Manni Group: 
Thank you, Patrick, this is a truly interesting philosophy. Here’s our third question.

Snøhetta is a firm with decidedly modern tendencies, which pushes for highly complex designs: what was the biggest technological challenge you’ve had to overcome?

Patrick Luth: I can say with certainty that there wasn’t just one project that presented me with a technological challenge

One challenge that I look back on with pleasure is the project we brought to life in Saudi Arabia, which has a façade made of hundreds of kilometres of prefabricated 4-inch stainless steel tubes, fitted around an organic shape, that was a huge technological effort for Snøhetta.

In this project we had a good chance of succeeding, as we were backed by skilled people who took care of the project’s three-dimensional shape. We were able to use the talents of good consultants and good companies, who helped us to provide results.

There’s no doubt that technology plays a very important role in architecture and offers enormous advantages to the construction process, without compromising creativity. I’m not, however, keen on the idea that technology should dictate the architectural solutions to be used. There must always be a balance.

Think, for example, of 3D technology. There’s certainly a question to be asked: to what extent are we willing to make the actual effort of dealing with these new technological challenges? 

On another level, I think BIM (Building Information Modeling) is another important challenge.

Architects are faced with certain challenges that don’t always get our approval, because I think that this development and distribution of building element libraries effectively limits creativity in the design process. 

I therefore appreciate the opportunity to use three-dimensional planning and documentation, but I don’t like it when we are provided with solutions we should use, limiting, to a certain extent, the creativity that is part and parcel of our work.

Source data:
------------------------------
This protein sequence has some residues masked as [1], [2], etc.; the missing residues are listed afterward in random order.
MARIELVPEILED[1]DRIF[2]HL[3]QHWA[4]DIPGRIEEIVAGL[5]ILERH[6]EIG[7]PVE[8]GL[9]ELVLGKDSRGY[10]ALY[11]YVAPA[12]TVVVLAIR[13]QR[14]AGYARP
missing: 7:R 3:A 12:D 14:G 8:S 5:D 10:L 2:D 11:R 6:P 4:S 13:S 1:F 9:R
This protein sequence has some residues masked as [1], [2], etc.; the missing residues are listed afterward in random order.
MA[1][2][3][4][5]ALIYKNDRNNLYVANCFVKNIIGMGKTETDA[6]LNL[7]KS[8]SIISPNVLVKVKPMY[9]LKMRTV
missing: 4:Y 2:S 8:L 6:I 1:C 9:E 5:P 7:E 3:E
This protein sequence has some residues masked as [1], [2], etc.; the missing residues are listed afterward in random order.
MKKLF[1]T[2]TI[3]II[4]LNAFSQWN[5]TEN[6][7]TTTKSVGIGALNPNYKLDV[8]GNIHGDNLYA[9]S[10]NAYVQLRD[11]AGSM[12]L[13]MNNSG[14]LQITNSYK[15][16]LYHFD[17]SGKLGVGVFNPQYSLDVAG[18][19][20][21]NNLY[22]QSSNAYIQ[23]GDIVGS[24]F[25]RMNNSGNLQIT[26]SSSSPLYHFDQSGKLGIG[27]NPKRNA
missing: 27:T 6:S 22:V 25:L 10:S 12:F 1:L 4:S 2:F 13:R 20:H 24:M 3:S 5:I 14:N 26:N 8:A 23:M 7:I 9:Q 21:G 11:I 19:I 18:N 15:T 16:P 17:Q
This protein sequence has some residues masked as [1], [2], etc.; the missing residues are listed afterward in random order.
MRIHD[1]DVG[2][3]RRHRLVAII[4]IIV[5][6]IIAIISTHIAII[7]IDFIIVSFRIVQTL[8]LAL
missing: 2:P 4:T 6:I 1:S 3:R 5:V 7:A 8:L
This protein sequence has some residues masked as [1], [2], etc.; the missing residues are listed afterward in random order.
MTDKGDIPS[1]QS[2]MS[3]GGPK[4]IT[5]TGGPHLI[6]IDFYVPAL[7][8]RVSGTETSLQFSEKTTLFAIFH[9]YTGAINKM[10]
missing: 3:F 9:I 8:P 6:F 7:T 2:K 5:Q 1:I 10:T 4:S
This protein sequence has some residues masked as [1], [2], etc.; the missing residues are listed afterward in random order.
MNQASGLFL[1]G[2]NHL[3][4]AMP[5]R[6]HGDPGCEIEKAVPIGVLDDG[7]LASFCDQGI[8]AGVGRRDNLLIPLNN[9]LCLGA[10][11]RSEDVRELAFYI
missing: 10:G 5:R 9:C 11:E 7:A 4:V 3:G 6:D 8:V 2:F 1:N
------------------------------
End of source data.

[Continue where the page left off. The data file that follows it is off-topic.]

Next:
This technological trend is obvious in BIM, for example.

Manni Group: Undoubtedly architecture has an element of creativity that must be respected. Modern technology can, in actual fact, lend a very useful helping hand in this sense, although it certainly must not set the rules of the game.

Here’s the fourth question.

The interventions of Snøhetta are characterised by the integration of architecture in nature: what do you think of the role played and of the opportunities offered by green roofs?

Patrick Luth: The relationship between nature and architecture is very important, as the latter must complement its context, learn to be part of it, create an experience for those who live the building and the landscape.

Green roofs are a very important solution, because they must fulfil three important criteria, or at least one of these: 

  • A better use of spaces;
  • The convenience of this sustainable solution;
  • The combination with solar panels. 

Green roofs will certainly play a fundamental role in the architecture of the future.

Manni Group: Energy and sustainability: Snøhetta is famous for its zero-emission projects; how does the choice of prefabricated construction technologies with performances that can be monitored affect this type of building and the management of the worksite?

Patrick Luth: An interesting question. Let’s start with the thought that prefabricated construction technologies are for sure a condition. We need solid data for the entire construction process along the entire value chain all the way to the first supplier.  

Having these figures is important, because the only way to credible zero-emission buildings are accurate and error-proof calculations.  We need data and we must be transparent where the data are concerned. 

We must also admit that such precision is not always possible. For example, each region has different conditions.  

Which means that, in some regions, certain technologies are possible for creating projects, while in others they are not. Which, in turn, means that we must improve the technology. We must improve, we must challenge the sector to find even more performing solutions. That’s for sure.

We should not rest on our laurels with the results of the last five years; we must aim higher and we must share as many data as possible, in unconventional ways, if need be.

Manni Group: That’s an interesting approach. Right then, here’s the last question. 

What advice would you give young architects?

Patrick Luth: Be passionate and don’t think of the construction sector as just windows or floors; remember that a good architect must know how to create a perfectly balanced atmosphere, they must know how to offer an experience.

Written by

Raffaele Bulgarelli - Digital Marketing Expert at Manni Group
Raffaele Bulgarelli - Digital Marketing Expert at Manni Group

Raffaele, Digital Marketing Expert of Manni Group, works in synergy with Isopan, gaining insight into the technical world of sandwich panels and keeping pace with the latest trends in the building industry. Thanks to his training in Architecture, he has a keen eye for online topics and activities involving designers and architects.